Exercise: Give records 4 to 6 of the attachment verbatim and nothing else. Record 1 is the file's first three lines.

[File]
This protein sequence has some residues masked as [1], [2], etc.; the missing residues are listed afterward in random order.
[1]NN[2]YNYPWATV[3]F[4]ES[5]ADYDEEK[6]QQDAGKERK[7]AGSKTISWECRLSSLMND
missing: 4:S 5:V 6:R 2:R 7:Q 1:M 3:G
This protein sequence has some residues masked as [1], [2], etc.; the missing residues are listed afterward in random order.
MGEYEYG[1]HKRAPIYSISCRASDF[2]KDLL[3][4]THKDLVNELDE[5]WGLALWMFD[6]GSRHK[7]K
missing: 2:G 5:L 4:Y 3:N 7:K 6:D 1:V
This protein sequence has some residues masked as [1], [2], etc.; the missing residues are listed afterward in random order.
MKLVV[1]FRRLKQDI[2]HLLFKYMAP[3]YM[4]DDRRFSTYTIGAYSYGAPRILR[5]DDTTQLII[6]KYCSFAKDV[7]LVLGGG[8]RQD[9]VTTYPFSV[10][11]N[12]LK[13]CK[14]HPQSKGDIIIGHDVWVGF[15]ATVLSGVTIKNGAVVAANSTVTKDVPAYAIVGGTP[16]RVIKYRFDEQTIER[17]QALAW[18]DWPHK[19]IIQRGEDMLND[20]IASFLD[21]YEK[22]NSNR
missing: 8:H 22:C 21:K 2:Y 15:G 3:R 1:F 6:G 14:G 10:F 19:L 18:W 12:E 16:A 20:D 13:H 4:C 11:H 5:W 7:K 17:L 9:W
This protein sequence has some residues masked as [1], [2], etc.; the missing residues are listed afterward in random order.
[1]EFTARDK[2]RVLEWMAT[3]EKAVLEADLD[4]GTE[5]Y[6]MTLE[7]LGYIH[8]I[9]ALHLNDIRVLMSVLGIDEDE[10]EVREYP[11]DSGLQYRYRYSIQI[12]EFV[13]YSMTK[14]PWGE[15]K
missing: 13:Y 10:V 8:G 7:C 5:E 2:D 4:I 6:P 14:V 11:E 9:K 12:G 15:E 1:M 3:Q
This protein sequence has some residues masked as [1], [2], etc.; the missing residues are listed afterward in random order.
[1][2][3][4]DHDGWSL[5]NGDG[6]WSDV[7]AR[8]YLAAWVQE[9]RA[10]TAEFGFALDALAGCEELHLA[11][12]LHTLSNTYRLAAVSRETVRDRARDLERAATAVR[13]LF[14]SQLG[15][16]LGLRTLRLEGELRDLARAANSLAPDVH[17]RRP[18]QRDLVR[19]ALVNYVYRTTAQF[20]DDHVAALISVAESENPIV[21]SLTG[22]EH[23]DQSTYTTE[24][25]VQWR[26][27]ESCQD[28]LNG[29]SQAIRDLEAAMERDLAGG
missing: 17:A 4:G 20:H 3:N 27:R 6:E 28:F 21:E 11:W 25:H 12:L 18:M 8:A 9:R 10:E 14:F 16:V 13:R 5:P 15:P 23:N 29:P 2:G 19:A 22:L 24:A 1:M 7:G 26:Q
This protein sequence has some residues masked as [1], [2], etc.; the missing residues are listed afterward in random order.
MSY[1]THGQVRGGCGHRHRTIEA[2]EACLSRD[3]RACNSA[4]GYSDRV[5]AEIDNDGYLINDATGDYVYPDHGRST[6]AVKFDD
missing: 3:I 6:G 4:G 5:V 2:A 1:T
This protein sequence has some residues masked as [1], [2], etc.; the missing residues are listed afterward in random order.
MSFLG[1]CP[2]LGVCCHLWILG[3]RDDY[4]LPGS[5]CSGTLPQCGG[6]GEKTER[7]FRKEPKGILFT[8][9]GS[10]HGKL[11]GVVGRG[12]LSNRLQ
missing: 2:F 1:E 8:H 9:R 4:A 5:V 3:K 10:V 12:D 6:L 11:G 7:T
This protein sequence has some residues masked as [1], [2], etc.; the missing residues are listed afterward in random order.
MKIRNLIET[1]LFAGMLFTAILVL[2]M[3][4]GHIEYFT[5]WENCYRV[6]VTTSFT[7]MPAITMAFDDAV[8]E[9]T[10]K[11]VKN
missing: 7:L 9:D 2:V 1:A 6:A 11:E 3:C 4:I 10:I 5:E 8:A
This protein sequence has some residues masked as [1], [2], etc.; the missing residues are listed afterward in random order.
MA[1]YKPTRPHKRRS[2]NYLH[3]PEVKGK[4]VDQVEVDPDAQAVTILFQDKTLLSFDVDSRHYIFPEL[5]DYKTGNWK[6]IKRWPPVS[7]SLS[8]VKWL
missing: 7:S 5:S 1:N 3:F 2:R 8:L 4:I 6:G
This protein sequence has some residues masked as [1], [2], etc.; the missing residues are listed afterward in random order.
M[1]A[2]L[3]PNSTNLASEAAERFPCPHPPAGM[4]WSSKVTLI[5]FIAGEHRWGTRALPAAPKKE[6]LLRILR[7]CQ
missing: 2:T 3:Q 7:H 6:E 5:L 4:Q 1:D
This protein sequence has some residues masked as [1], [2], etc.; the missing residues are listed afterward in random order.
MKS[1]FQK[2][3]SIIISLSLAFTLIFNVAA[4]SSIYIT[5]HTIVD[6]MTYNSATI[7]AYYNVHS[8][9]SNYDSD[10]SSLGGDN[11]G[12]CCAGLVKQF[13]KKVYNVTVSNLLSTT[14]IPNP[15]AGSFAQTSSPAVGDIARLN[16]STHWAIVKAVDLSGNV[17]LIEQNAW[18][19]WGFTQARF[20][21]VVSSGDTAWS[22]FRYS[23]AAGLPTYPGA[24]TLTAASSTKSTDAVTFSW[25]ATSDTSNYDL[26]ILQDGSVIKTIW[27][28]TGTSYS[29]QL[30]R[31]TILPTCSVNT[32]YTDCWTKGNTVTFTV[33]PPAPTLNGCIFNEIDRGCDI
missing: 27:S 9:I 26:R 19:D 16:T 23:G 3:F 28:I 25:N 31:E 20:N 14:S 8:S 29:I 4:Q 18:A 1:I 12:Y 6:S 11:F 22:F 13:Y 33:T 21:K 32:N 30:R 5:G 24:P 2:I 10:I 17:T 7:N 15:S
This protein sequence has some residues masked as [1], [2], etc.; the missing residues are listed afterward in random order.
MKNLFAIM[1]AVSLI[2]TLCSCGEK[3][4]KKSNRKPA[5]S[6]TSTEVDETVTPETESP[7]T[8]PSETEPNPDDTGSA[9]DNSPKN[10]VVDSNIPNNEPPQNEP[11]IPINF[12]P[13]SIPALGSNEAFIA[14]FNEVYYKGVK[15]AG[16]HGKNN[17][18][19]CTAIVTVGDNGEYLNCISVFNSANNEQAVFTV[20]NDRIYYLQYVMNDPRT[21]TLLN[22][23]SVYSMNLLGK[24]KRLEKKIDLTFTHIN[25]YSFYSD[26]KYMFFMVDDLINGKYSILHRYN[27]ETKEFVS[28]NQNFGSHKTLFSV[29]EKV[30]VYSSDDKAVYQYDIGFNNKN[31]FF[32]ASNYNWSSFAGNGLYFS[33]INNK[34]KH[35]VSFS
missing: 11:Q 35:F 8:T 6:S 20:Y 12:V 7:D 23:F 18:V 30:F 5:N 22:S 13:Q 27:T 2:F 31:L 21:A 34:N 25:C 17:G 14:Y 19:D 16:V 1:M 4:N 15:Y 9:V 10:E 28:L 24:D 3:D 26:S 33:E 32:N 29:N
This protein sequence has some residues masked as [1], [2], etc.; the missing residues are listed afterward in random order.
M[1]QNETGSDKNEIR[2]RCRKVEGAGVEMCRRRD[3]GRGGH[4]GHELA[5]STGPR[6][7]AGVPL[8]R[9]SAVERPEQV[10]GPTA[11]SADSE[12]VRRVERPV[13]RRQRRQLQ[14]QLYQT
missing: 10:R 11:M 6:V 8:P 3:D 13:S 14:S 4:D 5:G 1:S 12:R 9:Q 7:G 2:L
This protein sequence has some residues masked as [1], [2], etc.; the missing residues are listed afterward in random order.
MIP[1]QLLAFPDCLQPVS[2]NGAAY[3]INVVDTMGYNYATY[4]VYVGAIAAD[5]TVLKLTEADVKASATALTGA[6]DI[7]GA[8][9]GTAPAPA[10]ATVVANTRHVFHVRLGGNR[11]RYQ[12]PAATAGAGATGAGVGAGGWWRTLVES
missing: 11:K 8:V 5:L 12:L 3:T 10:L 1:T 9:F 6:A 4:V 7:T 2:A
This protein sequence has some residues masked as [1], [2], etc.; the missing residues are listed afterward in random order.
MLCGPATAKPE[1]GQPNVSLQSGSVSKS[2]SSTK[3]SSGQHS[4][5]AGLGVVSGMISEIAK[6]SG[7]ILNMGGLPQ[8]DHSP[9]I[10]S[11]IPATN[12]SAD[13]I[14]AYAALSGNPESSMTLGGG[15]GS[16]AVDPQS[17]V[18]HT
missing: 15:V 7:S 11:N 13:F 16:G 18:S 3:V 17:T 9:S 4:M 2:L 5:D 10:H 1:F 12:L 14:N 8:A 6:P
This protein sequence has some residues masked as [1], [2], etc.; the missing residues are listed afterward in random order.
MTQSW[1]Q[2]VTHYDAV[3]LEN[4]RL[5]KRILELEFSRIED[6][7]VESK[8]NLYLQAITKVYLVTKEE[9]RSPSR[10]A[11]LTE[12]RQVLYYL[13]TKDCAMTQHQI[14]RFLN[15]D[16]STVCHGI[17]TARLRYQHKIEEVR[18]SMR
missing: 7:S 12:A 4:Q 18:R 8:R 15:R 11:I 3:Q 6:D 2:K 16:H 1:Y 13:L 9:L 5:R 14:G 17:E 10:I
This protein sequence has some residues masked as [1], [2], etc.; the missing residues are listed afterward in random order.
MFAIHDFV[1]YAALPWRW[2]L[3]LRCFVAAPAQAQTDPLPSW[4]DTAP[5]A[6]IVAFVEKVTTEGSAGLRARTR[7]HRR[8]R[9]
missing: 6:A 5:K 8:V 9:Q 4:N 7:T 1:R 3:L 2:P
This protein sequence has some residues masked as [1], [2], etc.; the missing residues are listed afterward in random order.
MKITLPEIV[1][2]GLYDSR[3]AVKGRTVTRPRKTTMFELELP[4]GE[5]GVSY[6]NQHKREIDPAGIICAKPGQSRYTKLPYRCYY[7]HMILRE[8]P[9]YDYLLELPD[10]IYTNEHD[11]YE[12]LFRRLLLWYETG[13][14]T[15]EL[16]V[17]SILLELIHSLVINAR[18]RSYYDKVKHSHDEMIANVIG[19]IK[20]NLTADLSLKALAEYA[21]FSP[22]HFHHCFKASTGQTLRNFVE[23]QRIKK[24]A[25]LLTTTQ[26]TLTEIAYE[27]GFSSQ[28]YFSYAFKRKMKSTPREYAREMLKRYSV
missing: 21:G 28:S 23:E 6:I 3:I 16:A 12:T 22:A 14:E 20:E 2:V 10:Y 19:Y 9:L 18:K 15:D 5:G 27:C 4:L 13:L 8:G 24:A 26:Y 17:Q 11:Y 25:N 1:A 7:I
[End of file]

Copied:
This protein sequence has some residues masked as [1], [2], etc.; the missing residues are listed afterward in random order.
[1]EFTARDK[2]RVLEWMAT[3]EKAVLEADLD[4]GTE[5]Y[6]MTLE[7]LGYIH[8]I[9]ALHLNDIRVLMSVLGIDEDE[10]EVREYP[11]DSGLQYRYRYSIQI[12]EFV[13]YSMTK[14]PWGE[15]K
missing: 13:Y 10:V 8:G 7:C 5:E 2:D 4:I 6:P 14:V 11:E 9:K 12:G 15:E 1:M 3:Q
This protein sequence has some residues masked as [1], [2], etc.; the missing residues are listed afterward in random order.
[1][2][3][4]DHDGWSL[5]NGDG[6]WSDV[7]AR[8]YLAAWVQE[9]RA[10]TAEFGFALDALAGCEELHLA[11][12]LHTLSNTYRLAAVSRETVRDRARDLERAATAVR[13]LF[14]SQLG[15][16]LGLRTLRLEGELRDLARAANSLAPDVH[17]RRP[18]QRDLVR[19]ALVNYVYRTTAQF[20]DDHVAALISVAESENPIV[21]SLTG[22]EH[23]DQSTYTTE[24][25]VQWR[26][27]ESCQD[28]LNG[29]SQAIRDLEAAMERDLAGG
missing: 17:A 4:G 20:H 3:N 27:R 6:E 28:F 21:E 11:W 25:H 12:L 18:M 8:A 9:R 10:E 14:F 16:V 13:R 5:P 15:P 23:N 29:P 2:G 19:A 22:L 24:A 1:M 7:G 26:Q
This protein sequence has some residues masked as [1], [2], etc.; the missing residues are listed afterward in random order.
MSY[1]THGQVRGGCGHRHRTIEA[2]EACLSRD[3]RACNSA[4]GYSDRV[5]AEIDNDGYLINDATGDYVYPDHGRST[6]AVKFDD
missing: 3:I 6:G 4:G 5:V 2:A 1:T